The Return of the Firing Squad, Explained

A man dies by firing squad in Cuba in 1935.(Photo by KEYSTONE-FRANCE/Gamma-Rapho via Getty Images)

The Idaho Senate approved a bill Monday reinstating the firing squad as a backup option for executions when lethal injection drugs are unavailable.

Like South Carolina—which approved electrocution and the firing squad as options in 2021 before being stopped by a state judge last year—Idaho has never actually executed anyone by firing squad, even though it kept the option on the books as a backup until 2009. The new law still needs the signature of Gov. Brad Little to become law, but it passed the legislature with a veto-proof majority.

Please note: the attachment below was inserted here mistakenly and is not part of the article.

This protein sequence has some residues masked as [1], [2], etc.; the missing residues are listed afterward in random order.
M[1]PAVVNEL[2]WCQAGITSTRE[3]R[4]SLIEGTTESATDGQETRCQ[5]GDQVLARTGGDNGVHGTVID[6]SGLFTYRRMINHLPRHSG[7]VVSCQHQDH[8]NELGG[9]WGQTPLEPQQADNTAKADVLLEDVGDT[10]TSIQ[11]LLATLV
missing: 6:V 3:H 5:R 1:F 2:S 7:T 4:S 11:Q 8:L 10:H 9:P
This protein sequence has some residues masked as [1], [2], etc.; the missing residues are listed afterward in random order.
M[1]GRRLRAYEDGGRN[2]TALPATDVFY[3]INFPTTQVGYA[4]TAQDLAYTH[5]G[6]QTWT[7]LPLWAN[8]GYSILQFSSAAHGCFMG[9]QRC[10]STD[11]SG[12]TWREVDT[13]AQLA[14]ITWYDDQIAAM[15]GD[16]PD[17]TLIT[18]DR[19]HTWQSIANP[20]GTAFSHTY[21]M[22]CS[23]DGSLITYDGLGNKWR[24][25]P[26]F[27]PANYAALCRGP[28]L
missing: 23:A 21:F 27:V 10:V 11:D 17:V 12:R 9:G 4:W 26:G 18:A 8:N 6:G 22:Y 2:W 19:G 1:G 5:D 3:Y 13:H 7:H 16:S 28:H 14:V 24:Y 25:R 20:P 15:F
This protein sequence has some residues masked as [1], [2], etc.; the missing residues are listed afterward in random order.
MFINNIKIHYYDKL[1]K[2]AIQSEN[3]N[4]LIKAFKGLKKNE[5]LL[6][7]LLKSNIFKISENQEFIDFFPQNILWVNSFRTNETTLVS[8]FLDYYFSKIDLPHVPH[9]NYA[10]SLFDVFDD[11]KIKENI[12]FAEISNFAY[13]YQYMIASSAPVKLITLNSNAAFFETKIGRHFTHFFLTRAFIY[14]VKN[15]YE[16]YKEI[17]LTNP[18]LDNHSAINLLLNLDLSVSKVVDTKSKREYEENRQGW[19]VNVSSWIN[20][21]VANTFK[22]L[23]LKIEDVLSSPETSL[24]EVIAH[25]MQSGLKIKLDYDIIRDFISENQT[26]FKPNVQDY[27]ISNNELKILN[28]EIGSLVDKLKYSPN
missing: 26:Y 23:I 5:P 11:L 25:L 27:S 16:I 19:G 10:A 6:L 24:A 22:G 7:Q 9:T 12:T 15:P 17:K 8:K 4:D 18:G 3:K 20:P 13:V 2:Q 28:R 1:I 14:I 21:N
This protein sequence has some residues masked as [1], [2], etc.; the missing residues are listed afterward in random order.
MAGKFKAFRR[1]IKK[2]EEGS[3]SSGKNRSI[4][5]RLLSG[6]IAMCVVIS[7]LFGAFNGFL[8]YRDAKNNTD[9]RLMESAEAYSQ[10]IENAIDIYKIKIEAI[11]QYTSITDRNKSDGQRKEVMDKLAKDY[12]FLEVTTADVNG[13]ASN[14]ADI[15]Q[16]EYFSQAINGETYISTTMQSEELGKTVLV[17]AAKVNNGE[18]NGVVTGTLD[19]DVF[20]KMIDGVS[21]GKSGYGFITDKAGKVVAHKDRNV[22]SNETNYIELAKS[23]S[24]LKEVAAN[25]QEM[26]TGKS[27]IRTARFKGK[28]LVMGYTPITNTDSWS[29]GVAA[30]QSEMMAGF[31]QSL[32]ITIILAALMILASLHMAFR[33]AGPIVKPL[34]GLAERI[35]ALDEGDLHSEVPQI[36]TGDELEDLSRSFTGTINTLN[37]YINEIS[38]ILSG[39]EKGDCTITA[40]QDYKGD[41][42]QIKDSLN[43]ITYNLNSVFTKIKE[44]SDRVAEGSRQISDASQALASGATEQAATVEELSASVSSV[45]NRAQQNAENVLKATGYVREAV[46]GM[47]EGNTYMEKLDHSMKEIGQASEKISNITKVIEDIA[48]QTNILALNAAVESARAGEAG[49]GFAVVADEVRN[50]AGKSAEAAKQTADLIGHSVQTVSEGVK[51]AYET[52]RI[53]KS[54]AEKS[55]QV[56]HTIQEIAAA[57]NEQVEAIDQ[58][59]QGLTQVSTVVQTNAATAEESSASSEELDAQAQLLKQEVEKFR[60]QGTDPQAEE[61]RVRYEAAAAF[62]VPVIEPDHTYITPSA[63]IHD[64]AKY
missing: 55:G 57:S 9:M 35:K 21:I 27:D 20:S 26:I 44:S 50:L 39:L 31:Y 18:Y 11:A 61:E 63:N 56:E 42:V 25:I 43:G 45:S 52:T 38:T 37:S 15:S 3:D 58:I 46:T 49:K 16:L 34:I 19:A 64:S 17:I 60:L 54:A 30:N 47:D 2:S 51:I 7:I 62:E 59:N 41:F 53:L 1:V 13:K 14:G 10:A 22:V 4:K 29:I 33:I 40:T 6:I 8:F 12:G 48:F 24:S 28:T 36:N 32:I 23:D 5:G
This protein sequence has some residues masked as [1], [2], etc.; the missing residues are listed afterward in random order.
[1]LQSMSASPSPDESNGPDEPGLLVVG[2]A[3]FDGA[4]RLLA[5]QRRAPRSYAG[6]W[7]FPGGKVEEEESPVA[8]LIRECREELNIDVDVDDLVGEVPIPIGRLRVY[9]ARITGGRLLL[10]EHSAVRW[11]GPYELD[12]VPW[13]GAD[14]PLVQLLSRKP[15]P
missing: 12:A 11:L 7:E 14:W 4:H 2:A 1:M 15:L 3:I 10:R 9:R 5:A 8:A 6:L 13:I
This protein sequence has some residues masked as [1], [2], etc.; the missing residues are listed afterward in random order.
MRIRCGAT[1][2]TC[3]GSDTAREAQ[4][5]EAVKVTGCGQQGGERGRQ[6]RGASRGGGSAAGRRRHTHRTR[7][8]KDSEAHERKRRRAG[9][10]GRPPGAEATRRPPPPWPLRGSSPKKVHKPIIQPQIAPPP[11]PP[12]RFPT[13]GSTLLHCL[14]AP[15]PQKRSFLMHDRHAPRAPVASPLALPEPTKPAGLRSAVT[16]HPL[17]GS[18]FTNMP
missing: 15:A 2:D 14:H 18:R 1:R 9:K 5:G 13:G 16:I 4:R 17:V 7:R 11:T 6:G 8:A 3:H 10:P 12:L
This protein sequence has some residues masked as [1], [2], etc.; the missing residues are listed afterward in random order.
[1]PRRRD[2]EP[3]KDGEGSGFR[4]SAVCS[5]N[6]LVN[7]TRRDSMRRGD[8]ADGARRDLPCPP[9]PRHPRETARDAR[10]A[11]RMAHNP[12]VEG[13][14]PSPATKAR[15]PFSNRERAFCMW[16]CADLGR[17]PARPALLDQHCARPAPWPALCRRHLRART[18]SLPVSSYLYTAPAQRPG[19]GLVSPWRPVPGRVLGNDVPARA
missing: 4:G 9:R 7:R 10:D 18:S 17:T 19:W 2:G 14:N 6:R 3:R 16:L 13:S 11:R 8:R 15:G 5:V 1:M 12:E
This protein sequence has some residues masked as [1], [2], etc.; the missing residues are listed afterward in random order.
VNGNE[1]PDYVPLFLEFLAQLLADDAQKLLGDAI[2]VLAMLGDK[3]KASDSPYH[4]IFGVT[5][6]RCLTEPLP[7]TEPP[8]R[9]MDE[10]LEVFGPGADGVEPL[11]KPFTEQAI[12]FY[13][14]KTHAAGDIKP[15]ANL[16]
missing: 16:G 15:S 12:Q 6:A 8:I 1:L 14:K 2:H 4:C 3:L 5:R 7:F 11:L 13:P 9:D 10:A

Although it has historically been one of the most common methods of execution in the world, in the United States the firing squad has rarely been used outside the military: An expert witness in the South Carolina case found only 34 instances nationwide since 1900.

What prompted Idaho’s legislation?

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